1. How is a mortgage foreclosed in Minnesota?
In Minnesota there are essentially two ways that a mortgage can be foreclosed. The first way to foreclose is through the process of foreclosure by action. In this process, the mortgage holder files a lawsuit in district court against the homeowner and any others claiming an interest in the property. The matter will proceed with the timing of a normal lawsuit. If successful, the court will enter judgment of an amount due with costs and disbursements and order the sale of the property by the sheriff in order to satisfy this judgment. The sheriff will conduct a “sheriff’s sale” described below.
Foreclosure by Advertisement. The second and most common way for a mortgagee to foreclose on a mortgage on Minnesota property is through the process referred to as foreclosure by advertisement. Essentially, foreclosure by advertisement allows the mortgagee to publish in a legal newspaper that the mortgage is in default and that a sale of the property subject to the mortgage will be held on a specific date. If the property owner fails to cure the default before the sale, the sheriff will conduct a “sheriff’s sale” described below.
2. When is mortgage foreclosure by advertisement available?
A mortgagee may foreclose through the advertisement process if the mortgage contains a permission to foreclose by advertisement (most mortgages do) and there is a default in a condition of the mortgage. Additionally, the mortgage must have been recorded or duly registered. (Most are.)
3. What notice must be provided in order to foreclose by advertisement?
The mortgage holder must publish notice that the mortgage will be foreclosed by sale by providing six weeks published notice in a legal newspaper. Additionally, this notice must be served personally on the occupant of the property at least four weeks before the sale. The notice must contain the date of mortgage, when and where recorded or registered, the amount due on the mortgage, the time and place of sale, and time allowed for the property owner to redeem after the sale among other things.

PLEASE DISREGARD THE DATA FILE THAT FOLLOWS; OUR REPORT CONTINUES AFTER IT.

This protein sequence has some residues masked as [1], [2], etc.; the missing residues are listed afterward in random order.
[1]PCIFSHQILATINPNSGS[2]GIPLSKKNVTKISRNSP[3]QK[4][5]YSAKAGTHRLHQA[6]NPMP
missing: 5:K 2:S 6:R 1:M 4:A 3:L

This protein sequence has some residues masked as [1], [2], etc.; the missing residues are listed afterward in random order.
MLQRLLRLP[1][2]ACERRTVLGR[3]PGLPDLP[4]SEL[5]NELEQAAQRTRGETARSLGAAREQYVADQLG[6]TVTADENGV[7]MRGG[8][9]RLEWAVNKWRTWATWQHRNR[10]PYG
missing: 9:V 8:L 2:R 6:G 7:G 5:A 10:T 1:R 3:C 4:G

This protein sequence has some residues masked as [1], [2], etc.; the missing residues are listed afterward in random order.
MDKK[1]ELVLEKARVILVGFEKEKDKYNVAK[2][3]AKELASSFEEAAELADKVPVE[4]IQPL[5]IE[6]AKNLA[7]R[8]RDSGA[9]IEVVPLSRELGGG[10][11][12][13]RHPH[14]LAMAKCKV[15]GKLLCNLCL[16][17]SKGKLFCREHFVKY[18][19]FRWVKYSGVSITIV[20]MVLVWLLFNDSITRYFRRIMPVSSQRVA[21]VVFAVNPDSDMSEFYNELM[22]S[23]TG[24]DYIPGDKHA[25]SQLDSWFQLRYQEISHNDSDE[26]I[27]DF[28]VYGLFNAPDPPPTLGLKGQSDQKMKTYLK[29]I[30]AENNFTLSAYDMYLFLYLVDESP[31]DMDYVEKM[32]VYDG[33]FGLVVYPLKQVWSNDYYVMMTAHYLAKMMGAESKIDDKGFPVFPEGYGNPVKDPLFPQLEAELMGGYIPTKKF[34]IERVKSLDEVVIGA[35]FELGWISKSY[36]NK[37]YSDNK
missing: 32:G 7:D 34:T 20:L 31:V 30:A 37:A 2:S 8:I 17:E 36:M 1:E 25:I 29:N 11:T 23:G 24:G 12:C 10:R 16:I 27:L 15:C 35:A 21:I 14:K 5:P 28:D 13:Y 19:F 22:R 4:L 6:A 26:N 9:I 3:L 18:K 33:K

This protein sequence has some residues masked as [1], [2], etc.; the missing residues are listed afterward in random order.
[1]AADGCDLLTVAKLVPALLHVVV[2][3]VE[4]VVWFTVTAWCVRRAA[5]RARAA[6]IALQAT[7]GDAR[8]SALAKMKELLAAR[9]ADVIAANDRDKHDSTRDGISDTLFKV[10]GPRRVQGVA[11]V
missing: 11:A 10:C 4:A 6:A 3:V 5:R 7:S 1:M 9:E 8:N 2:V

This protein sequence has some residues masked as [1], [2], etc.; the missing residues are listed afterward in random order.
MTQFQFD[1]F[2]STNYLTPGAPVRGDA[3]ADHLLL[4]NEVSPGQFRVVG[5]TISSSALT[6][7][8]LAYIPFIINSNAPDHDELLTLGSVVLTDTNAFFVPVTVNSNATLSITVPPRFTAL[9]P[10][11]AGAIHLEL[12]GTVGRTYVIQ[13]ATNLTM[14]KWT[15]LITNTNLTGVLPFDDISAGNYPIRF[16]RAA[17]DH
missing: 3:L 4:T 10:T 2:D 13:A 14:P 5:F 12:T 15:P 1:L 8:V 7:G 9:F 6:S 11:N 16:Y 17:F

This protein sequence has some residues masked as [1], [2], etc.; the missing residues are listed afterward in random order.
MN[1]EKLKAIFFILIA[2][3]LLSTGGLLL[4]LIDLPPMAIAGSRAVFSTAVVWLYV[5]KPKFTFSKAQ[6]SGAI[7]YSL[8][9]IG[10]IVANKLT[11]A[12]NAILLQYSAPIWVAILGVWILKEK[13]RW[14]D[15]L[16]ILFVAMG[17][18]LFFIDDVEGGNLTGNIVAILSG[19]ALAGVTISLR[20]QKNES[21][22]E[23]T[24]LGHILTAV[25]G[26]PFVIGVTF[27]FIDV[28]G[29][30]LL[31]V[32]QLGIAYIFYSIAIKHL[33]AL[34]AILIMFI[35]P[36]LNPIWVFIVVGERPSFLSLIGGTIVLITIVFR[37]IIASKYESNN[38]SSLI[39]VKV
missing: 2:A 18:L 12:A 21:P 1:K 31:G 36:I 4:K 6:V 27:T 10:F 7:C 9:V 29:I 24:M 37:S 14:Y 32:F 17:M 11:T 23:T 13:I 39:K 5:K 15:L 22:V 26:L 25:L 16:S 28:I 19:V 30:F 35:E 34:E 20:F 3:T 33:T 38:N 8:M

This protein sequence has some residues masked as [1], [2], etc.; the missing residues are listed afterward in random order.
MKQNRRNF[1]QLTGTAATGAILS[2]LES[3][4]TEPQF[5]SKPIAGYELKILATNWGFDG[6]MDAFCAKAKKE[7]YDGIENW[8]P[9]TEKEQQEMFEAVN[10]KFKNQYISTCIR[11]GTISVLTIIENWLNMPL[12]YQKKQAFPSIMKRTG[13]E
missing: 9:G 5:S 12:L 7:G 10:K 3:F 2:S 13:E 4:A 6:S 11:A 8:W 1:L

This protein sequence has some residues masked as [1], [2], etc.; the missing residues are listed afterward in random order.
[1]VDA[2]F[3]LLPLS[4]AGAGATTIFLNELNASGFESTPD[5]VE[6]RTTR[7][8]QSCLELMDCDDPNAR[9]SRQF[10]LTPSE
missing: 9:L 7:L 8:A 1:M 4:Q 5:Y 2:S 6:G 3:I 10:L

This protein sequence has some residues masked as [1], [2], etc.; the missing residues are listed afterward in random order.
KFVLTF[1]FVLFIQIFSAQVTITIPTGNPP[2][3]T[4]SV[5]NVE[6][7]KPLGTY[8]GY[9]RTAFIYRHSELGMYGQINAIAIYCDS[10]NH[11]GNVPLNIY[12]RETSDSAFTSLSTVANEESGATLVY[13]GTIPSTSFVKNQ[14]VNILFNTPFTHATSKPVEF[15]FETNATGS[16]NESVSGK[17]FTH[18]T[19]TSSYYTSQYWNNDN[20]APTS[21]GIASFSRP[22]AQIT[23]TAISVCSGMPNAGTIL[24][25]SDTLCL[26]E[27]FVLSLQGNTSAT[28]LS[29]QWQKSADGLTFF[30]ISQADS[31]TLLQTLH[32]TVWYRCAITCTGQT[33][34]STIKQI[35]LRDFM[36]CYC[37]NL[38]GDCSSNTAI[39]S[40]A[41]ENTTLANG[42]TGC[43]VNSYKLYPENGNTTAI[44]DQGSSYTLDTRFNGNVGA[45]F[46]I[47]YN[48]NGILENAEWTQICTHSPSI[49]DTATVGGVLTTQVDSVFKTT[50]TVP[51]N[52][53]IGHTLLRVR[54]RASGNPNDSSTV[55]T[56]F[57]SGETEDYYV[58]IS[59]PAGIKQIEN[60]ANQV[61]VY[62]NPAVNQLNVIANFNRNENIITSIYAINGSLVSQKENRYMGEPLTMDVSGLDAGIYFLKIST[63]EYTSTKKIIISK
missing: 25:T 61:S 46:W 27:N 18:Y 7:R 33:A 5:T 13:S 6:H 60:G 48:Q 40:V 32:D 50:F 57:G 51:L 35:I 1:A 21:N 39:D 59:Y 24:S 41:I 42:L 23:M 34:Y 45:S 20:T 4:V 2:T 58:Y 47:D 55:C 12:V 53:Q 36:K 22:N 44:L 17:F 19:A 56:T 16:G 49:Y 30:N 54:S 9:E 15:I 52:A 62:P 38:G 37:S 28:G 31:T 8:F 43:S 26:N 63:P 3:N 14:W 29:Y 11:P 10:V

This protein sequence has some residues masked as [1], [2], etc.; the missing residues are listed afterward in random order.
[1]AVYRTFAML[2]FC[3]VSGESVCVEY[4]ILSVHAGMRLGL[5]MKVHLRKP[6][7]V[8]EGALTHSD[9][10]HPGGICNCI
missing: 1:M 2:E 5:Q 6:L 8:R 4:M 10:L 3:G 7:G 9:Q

4. What happens at a sale?
Essentially, the sheriff or deputy auctions the property being foreclosed to the highest bidder. The sheriff or deputy will deliver to the purchaser (usually the mortgage holder) a Certificate of Sale, which will be recorded within twenty days after the sale and operates as a conveyance of the foreclosed property after the property owner’s redemption period expires.
5. May the foreclosed property owner regain title to the property after the sale?
Yes. In most cases, the foreclosed property owner has six months to redeem the foreclosed property from the purchaser at the sale. To exercise their right to redeem the property, the foreclosed property owner must pay the purchaser the amount of the sale plus interest from the time of the sale. In some instances, this redemption period will extend up to one year after the sale of the property has occurred.
Usually this redemption is completed by refinancing the property or by selling the property within the redemption period.
6. Does the property owner have the ability to reinstate the defaulted mortgage prior to the foreclosure sale?
Yes. In Minnesota a property owner has the right to pay amount in default and resume to make the monthly payments (“reinstate”). To successfully reinstate, the property owner must pay the mortgage holder the amount in default, including insurance, delinquent taxes, interest, cost of publication and service, and attorney’s fees. (The amount of attorney’s fees is limited by law.) The effect of making this payment is that the mortgage is reinstated and foreclosure proceedings are abandoned.
This article was written by Attorney Mike Kallas of Kallas Law in Minneapolis Minnesota. The Law firm specializes in business and real estate law.